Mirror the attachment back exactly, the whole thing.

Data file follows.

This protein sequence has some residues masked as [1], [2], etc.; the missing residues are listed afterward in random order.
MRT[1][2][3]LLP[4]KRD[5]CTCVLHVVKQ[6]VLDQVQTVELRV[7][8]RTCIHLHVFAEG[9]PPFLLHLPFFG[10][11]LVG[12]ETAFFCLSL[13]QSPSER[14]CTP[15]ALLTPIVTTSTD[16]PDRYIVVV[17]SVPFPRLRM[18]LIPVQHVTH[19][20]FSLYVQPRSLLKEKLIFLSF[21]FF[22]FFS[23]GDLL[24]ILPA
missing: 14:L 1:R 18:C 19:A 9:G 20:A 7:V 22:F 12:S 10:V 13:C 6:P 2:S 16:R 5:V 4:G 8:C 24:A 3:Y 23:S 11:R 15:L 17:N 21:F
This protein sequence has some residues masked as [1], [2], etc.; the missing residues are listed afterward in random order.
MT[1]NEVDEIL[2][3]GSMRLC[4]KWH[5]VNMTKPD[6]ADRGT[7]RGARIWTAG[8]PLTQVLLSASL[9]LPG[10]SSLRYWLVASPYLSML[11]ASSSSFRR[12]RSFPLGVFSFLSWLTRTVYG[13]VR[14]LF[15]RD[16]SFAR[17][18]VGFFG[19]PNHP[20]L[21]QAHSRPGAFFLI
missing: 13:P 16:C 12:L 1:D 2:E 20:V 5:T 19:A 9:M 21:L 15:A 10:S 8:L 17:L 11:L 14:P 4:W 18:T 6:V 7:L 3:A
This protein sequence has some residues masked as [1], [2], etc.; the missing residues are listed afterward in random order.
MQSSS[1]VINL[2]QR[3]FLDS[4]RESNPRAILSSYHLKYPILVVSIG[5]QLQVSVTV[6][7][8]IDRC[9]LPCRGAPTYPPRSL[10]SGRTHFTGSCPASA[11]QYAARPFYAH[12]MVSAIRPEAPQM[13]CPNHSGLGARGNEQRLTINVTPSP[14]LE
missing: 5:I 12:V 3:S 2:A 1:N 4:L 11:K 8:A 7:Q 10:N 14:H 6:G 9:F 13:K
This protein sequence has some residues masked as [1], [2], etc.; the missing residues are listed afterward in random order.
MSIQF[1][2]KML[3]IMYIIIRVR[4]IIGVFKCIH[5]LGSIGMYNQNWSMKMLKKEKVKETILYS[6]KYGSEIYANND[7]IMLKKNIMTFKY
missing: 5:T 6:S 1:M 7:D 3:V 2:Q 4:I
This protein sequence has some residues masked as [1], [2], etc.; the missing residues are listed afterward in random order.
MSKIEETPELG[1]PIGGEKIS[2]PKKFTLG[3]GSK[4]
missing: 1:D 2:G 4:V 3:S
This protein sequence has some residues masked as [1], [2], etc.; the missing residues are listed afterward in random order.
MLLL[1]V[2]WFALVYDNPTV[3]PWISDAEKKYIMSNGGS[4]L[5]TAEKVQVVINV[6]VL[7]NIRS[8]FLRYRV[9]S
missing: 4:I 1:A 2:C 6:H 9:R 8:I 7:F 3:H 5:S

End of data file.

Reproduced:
This protein sequence has some residues masked as [1], [2], etc.; the missing residues are listed afterward in random order.
MRT[1][2][3]LLP[4]KRD[5]CTCVLHVVKQ[6]VLDQVQTVELRV[7][8]RTCIHLHVFAEG[9]PPFLLHLPFFG[10][11]LVG[12]ETAFFCLSL[13]QSPSER[14]CTP[15]ALLTPIVTTSTD[16]PDRYIVVV[17]SVPFPRLRM[18]LIPVQHVTH[19][20]FSLYVQPRSLLKEKLIFLSF[21]FF[22]FFS[23]GDLL[24]ILPA
missing: 14:L 1:R 18:C 19:A 9:G 20:A 7:V 22:F 12:S 10:V 13:C 6:P 2:S 16:R 5:V 4:G 8:C 24:A 3:Y 23:S 11:R 15:L 17:N 21:F
This protein sequence has some residues masked as [1], [2], etc.; the missing residues are listed afterward in random order.
MT[1]NEVDEIL[2][3]GSMRLC[4]KWH[5]VNMTKPD[6]ADRGT[7]RGARIWTAG[8]PLTQVLLSASL[9]LPG[10]SSLRYWLVASPYLSML[11]ASSSSFRR[12]RSFPLGVFSFLSWLTRTVYG[13]VR[14]LF[15]RD[16]SFAR[17][18]VGFFG[19]PNHP[20]L[21]QAHSRPGAFFLI
missing: 13:P 16:C 12:L 1:D 2:E 20:V 5:T 19:A 9:M 21:L 15:A 10:S 8:L 17:L 11:L 14:P 4:W 18:T 6:V 7:L 3:A
This protein sequence has some residues masked as [1], [2], etc.; the missing residues are listed afterward in random order.
MQSSS[1]VINL[2]QR[3]FLDS[4]RESNPRAILSSYHLKYPILVVSIG[5]QLQVSVTV[6][7][8]IDRC[9]LPCRGAPTYPPRSL[10]SGRTHFTGSCPASA[11]QYAARPFYAH[12]MVSAIRPEAPQM[13]CPNHSGLGARGNEQRLTINVTPSP[14]LE
missing: 5:I 12:V 3:S 2:A 1:N 4:L 11:K 8:A 7:Q 10:N 14:H 6:G 9:F 13:K
This protein sequence has some residues masked as [1], [2], etc.; the missing residues are listed afterward in random order.
MSIQF[1][2]KML[3]IMYIIIRVR[4]IIGVFKCIH[5]LGSIGMYNQNWSMKMLKKEKVKETILYS[6]KYGSEIYANND[7]IMLKKNIMTFKY
missing: 5:T 6:S 1:M 7:D 3:V 2:Q 4:I
This protein sequence has some residues masked as [1], [2], etc.; the missing residues are listed afterward in random order.
MSKIEETPELG[1]PIGGEKIS[2]PKKFTLG[3]GSK[4]
missing: 1:D 2:G 4:V 3:S
This protein sequence has some residues masked as [1], [2], etc.; the missing residues are listed afterward in random order.
MLLL[1]V[2]WFALVYDNPTV[3]PWISDAEKKYIMSNGGS[4]L[5]TAEKVQVVINV[6]VL[7]NIRS[8]FLRYRV[9]S
missing: 4:I 1:A 2:C 6:H 9:R 8:I 7:F 3:H 5:S